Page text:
A few years ago, a fourth-grade teacher in central Maine brought photographs of her classroom to our graduate research course. She’d recorded rainwater seeping through the ceiling and dripping into plastic buckets, and she’d taken close-up pictures of bare wires, broken electrical sockets, cracked tiles, and exposed insulation. I decided to see the school for myself, so I arranged a walk-through with the teacher and principal. They pointed out structural problems and health hazards throughout the school. And they introduced me to teachers who managed to teach and students who struggled to learn in those appalling conditions. A third-grade teacher and her students, suffering from burning, watering eyes, had evacuated to a makeshift classroom in a corridor.

By Cassie M. Chew/Diverse Online
Black males are discovering that they don’t need to ‘hit the books’ in order to make a living, and this is the reason behind recent statistics that report that as many as half of them drop out of high school and don’t pursue a college education. “There was a time when we were always taught that education was for us to get a good job, buy a house, raise a family — education doesn’t play the necessary role in those things any longer to young Black men,” according to poet, writer and filmmaker Malik Salaam.

Science Daily
Reducing the number of students per classroom in U.S. primary schools may be more cost-effective than most public health and medical interventions, according to a study by researchers at Columbia University Mailman School of Public Health and the Virginia Commonwealth University.The study indicates that class-size reductions would generate more quality-adjusted life-year gains per dollar invested than the majority of medical interventions. The findings will be published in the November issue of the American Journal of Public Health.

LINK TO: The News That Didn't Fit for Oct 21st.

EVENTS: Coming up next week...
• Wednesday Oct 24, 2007
Central Region High School #15: Project Update Meeting
6:00 p.m.
East Los Angeles Occupational Center
2100 Marengo Street
Los Angeles, CA 90033

• Thursday Oct 25, 2007
East LA Star Adult Education: Project Update Meeting
6:00 p.m.
Brooklyn Elementary School
4620 Cesar Chavez Ave.
Los Angeles, CA 90022

• Thursday Oct 25, 2007
Valley Region Elementary School #10: Removal Action Work Plan (RAW) Meeting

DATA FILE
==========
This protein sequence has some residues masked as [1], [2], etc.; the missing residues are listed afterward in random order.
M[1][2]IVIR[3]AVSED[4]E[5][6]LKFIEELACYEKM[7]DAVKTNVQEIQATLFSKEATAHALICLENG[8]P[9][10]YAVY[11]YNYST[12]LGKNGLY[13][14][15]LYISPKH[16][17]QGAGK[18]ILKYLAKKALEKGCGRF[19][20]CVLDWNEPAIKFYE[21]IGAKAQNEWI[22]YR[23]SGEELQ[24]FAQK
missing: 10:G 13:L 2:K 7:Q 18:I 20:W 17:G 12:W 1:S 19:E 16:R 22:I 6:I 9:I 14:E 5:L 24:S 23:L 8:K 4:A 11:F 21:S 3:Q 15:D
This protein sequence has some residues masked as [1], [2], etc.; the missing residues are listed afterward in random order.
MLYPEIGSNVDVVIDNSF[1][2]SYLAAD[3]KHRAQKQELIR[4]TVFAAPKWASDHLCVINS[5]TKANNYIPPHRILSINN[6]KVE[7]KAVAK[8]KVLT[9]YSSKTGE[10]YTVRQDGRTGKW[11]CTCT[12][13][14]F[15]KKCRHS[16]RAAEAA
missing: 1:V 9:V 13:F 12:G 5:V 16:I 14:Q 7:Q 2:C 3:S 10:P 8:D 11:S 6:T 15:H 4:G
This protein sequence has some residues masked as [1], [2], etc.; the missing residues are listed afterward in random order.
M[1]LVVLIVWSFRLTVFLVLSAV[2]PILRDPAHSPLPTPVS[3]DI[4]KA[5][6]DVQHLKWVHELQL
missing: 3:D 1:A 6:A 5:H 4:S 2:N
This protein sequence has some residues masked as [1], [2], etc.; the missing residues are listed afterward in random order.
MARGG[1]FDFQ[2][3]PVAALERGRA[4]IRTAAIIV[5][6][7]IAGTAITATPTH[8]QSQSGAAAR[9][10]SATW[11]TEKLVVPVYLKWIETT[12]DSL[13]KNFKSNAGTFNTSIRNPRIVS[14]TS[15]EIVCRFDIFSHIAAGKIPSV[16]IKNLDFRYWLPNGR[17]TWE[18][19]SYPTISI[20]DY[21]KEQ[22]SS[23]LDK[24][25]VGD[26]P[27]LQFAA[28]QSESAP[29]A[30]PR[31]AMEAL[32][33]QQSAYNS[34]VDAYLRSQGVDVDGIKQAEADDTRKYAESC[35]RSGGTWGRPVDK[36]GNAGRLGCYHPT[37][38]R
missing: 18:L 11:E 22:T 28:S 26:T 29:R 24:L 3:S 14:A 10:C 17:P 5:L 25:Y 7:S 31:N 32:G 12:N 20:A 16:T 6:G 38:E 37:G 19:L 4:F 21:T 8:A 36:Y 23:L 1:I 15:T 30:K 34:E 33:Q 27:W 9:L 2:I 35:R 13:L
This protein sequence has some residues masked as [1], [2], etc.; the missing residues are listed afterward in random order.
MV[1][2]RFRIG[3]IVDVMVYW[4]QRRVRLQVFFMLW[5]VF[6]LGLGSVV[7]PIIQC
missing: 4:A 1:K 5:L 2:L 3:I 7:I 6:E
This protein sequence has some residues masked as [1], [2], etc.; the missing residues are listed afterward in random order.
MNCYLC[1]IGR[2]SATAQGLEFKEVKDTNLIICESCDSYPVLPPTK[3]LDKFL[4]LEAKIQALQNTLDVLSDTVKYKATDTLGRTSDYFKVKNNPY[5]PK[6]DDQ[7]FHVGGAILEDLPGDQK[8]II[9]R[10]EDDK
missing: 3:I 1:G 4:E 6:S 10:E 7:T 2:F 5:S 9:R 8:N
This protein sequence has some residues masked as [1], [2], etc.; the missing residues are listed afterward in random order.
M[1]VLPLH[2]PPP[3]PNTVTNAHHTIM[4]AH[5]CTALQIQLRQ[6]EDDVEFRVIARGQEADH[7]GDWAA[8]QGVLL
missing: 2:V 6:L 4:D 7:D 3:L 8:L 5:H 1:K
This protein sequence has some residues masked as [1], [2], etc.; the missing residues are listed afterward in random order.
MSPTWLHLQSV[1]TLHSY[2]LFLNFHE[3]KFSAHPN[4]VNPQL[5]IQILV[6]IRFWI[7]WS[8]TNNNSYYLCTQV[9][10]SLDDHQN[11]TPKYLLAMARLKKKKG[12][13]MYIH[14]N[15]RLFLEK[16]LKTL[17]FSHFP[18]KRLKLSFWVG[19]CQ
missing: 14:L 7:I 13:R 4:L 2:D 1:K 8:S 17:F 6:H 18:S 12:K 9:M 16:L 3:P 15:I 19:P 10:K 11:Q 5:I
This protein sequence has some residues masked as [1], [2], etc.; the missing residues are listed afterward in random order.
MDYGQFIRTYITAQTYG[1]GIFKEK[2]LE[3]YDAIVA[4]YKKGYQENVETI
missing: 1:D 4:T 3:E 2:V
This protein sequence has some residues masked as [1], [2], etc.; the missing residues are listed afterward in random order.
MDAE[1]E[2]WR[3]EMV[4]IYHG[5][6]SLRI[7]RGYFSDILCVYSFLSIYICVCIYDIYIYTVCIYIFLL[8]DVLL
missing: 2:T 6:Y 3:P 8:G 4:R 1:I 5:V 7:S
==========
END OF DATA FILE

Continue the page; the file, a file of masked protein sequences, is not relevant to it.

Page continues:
Please join us at this meeting for information about the environmental investigation findings for this project.
The Removal Action Workplan (RAW) details how the site will be cleaned up to ensure the health and safety of the children and the community.
6:30 p.m.
Sutter Middle School - Auditorium
7330 Winnetka Ave.
Canoga Park, CA 91306

*Dates and times subject to change. ________________________________________
Phone: 213-241-5183
Phone: 213-893-6800


What can YOU do?
• E-mail, call or write your school board member: • 213-241-6383 • 213-241-6387 • 213-241-6386 • 213-241-6180 • 213-241-6388 • 213-241-6382 • 213-241-6385

...or your city councilperson, mayor, the governor, member of congress, senator - or the president. Tell them what you really think! • There are 26 mayors and five county supervisors representing jurisdictions within LAUSD, the mayor of LA can be reached at • 213.978.0600
• Call or e-mail Governor Schwarzenegger: 213-897-0322 e-mail:
• Open the dialogue. Write a letter to the editor. Circulate these thoughts. Talk to the principal and teachers at your local school.
• Speak with your friends, neighbors and coworkers. Stay on top of education issues. Don't take my word for it!
• Get involved at your neighborhood school. Join your PTA. Serve on a School Site Council. Be there for a child.
• Register.
• Vote.

Who are your elected federal & state representatives? How do you contact them?

Scott Folsom is a parent and parent leader in LAUSD. He is immediate past President of Los Angeles 10th District PTSA and represents PTA as Vice-chair the LAUSD Construction Bond Citizen's Oversight Committee. He serves on various school district advisory and policy committees and is a PTA officer and/or governance council member at three LAUSD schools. He is also the elected Youth & Education boardmember on the Arroyo Seco Neighborhood Council.
• In this forum his opinions are his own and your opinions and feedback are invited. Quoted and/or cited content copyright © the original author and/or publisher. All other material copyright © 4LAKids.